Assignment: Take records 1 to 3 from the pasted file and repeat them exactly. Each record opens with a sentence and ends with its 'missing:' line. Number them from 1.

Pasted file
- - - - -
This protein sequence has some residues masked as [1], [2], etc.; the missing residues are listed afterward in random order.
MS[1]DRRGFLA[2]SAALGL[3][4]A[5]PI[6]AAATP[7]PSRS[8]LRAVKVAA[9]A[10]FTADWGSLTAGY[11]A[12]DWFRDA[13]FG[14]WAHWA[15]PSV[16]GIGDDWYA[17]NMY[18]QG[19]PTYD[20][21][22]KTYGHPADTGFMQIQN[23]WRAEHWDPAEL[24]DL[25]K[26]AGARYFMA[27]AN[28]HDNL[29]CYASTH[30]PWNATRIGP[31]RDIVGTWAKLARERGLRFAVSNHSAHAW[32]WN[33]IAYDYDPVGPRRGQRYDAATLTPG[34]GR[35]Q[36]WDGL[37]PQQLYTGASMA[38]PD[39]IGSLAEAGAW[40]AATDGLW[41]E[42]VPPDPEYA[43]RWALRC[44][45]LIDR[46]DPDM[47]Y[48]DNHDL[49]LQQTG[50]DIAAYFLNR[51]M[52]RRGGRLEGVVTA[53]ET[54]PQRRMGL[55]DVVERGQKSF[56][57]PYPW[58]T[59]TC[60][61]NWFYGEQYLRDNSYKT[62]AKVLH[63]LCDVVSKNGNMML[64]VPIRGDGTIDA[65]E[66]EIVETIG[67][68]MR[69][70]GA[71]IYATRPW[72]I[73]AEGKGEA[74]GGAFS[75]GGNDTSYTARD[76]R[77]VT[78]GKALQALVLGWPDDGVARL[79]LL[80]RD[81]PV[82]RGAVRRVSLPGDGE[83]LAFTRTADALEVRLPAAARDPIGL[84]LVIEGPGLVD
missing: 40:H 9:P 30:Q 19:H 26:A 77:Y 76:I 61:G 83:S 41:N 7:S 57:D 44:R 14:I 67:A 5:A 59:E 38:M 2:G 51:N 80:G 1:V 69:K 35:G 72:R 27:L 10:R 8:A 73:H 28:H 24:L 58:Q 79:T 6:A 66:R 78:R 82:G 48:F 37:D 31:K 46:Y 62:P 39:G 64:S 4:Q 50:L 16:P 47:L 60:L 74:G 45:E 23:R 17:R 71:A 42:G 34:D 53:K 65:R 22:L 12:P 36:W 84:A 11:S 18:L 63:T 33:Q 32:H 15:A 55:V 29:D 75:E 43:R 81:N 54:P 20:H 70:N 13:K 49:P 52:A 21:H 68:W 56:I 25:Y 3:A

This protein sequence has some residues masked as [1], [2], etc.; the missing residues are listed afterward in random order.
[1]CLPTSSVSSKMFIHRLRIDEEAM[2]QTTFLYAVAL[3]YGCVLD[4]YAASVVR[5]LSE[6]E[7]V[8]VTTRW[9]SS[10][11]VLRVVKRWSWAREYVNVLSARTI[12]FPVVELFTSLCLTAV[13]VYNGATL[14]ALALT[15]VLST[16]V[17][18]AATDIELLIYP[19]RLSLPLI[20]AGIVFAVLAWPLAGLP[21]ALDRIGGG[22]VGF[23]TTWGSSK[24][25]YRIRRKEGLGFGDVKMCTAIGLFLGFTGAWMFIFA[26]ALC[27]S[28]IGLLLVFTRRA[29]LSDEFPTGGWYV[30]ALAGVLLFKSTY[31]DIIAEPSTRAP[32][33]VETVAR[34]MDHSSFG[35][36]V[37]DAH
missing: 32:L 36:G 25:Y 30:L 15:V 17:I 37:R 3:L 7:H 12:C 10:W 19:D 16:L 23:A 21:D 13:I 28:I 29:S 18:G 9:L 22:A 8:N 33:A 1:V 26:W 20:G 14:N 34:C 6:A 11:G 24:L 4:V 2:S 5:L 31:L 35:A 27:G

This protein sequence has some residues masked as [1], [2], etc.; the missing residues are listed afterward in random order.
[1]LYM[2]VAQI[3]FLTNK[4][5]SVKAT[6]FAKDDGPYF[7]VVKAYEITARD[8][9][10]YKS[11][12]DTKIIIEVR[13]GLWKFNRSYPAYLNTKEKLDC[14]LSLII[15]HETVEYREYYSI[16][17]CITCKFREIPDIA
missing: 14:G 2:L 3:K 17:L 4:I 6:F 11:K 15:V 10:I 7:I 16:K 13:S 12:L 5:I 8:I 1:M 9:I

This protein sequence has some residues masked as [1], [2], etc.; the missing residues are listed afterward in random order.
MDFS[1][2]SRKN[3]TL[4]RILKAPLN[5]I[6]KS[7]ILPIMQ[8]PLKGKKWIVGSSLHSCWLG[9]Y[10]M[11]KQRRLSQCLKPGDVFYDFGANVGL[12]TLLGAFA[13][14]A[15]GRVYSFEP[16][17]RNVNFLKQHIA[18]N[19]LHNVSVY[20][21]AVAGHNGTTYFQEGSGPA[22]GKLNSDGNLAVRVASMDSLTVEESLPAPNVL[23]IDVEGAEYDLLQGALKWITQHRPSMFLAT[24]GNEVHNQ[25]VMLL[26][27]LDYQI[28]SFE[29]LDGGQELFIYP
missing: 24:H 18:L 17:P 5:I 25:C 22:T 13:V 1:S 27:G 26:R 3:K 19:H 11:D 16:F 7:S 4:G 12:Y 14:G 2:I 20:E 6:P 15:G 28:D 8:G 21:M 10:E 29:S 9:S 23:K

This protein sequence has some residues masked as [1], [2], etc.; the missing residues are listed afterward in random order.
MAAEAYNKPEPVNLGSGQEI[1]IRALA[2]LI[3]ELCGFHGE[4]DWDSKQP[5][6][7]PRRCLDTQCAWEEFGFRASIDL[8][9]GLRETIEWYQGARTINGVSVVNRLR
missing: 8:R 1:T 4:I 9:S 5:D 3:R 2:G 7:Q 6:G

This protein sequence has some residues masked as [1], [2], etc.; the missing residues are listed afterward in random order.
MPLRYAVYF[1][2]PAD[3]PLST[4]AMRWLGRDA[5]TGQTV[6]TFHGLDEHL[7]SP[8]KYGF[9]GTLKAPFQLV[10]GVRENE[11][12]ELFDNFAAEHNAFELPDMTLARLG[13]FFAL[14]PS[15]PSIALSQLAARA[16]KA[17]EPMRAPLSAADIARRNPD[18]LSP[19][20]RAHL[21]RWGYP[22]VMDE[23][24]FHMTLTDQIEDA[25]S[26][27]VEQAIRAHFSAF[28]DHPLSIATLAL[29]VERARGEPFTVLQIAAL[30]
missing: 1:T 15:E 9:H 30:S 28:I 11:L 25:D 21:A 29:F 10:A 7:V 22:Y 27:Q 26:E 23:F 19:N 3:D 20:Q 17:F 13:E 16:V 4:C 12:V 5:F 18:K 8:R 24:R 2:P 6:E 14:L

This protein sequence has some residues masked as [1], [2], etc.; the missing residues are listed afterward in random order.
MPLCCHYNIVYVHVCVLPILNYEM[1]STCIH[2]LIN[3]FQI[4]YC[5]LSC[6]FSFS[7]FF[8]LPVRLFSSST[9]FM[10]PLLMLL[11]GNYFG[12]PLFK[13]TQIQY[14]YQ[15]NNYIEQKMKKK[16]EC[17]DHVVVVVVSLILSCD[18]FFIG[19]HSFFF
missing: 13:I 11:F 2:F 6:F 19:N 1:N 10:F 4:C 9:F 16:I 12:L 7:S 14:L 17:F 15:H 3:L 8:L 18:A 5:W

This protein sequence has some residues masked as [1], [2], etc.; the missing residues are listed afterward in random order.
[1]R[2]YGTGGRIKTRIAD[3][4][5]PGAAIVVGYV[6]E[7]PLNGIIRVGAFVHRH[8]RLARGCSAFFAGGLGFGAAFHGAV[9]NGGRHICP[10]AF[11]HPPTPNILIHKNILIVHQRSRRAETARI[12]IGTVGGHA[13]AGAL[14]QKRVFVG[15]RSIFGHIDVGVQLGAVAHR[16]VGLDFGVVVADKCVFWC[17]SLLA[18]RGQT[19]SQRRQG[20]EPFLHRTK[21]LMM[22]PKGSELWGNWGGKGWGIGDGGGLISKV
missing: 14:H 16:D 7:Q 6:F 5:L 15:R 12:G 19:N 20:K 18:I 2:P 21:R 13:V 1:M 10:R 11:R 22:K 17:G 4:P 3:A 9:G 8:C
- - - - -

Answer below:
This protein sequence has some residues masked as [1], [2], etc.; the missing residues are listed afterward in random order.
MS[1]DRRGFLA[2]SAALGL[3][4]A[5]PI[6]AAATP[7]PSRS[8]LRAVKVAA[9]A[10]FTADWGSLTAGY[11]A[12]DWFRDA[13]FG[14]WAHWA[15]PSV[16]GIGDDWYA[17]NMY[18]QG[19]PTYD[20][21][22]KTYGHPADTGFMQIQN[23]WRAEHWDPAEL[24]DL[25]K[26]AGARYFMA[27]AN[28]HDNL[29]CYASTH[30]PWNATRIGP[31]RDIVGTWAKLARERGLRFAVSNHSAHAW[32]WN[33]IAYDYDPVGPRRGQRYDAATLTPG[34]GR[35]Q[36]WDGL[37]PQQLYTGASMA[38]PD[39]IGSLAEAGAW[40]AATDGLW[41]E[42]VPPDPEYA[43]RWALRC[44][45]LIDR[46]DPDM[47]Y[48]DNHDL[49]LQQTG[50]DIAAYFLNR[51]M[52]RRGGRLEGVVTA[53]ET[54]PQRRMGL[55]DVVERGQKSF[56][57]PYPW[58]T[59]TC[60][61]NWFYGEQYLRDNSYKT[62]AKVLH[63]LCDVVSKNGNMML[64]VPIRGDGTIDA[65]E[66]EIVETIG[67][68]MR[69][70]GA[71]IYATRPW[72]I[73]AEGKGEA[74]GGAFS[75]GGNDTSYTARD[76]R[77]VT[78]GKALQALVLGWPDDGVARL[79]LL[80]RD[81]PV[82]RGAVRRVSLPGDGE[83]LAFTRTADALEVRLPAAARDPIGL[84]LVIEGPGLVD
missing: 40:H 9:P 30:Q 19:H 26:A 77:Y 76:I 61:G 83:S 41:N 7:S 57:D 44:R 14:I 67:A 5:A 59:E 38:M 2:G 51:N 80:G 1:V 69:K 35:G 72:R 27:L 10:R 8:A 73:H 28:H 24:L 58:Q 79:T 6:A 66:R 78:R 82:G 48:F 37:D 31:K 46:Y 62:P 39:G 64:S 4:Q 50:L 16:P 47:L 60:L 74:G 45:E 23:R 17:R 71:A 42:G 34:D 53:K 65:R 22:L 12:P 36:W 84:A 11:S 18:L 63:T 33:Q 32:H 15:A 55:V 29:D 75:E 43:R 81:N 54:P 20:H 70:N 13:K 49:P 52:A 21:H 68:W 56:I 25:Y 3:A

This protein sequence has some residues masked as [1], [2], etc.; the missing residues are listed afterward in random order.
[1]CLPTSSVSSKMFIHRLRIDEEAM[2]QTTFLYAVAL[3]YGCVLD[4]YAASVVR[5]LSE[6]E[7]V[8]VTTRW[9]SS[10][11]VLRVVKRWSWAREYVNVLSARTI[12]FPVVELFTSLCLTAV[13]VYNGATL[14]ALALT[15]VLST[16]V[17][18]AATDIELLIYP[19]RLSLPLI[20]AGIVFAVLAWPLAGLP[21]ALDRIGGG[22]VGF[23]TTWGSSK[24][25]YRIRRKEGLGFGDVKMCTAIGLFLGFTGAWMFIFA[26]ALC[27]S[28]IGLLLVFTRRA[29]LSDEFPTGGWYV[30]ALAGVLLFKSTY[31]DIIAEPSTRAP[32][33]VETVAR[34]MDHSSFG[35][36]V[37]DAH
missing: 32:L 36:G 25:Y 30:L 15:V 17:I 37:R 3:L 7:H 12:C 10:W 19:D 16:L 23:A 21:D 13:I 28:I 29:S 18:G 9:L 22:A 8:N 33:A 1:V 26:W 20:G 14:N 34:C 6:A 11:G 24:L 4:V 2:S 5:L 31:L 35:A 27:G

This protein sequence has some residues masked as [1], [2], etc.; the missing residues are listed afterward in random order.
[1]LYM[2]VAQI[3]FLTNK[4][5]SVKAT[6]FAKDDGPYF[7]VVKAYEITARD[8][9][10]YKS[11][12]DTKIIIEVR[13]GLWKFNRSYPAYLNTKEKLDC[14]LSLII[15]HETVEYREYYSI[16][17]CITCKFREIPDIA
missing: 14:G 2:L 3:K 17:L 4:I 6:F 11:K 15:V 10:I 7:I 16:K 13:S 12:L 5:I 8:I 1:M 9:I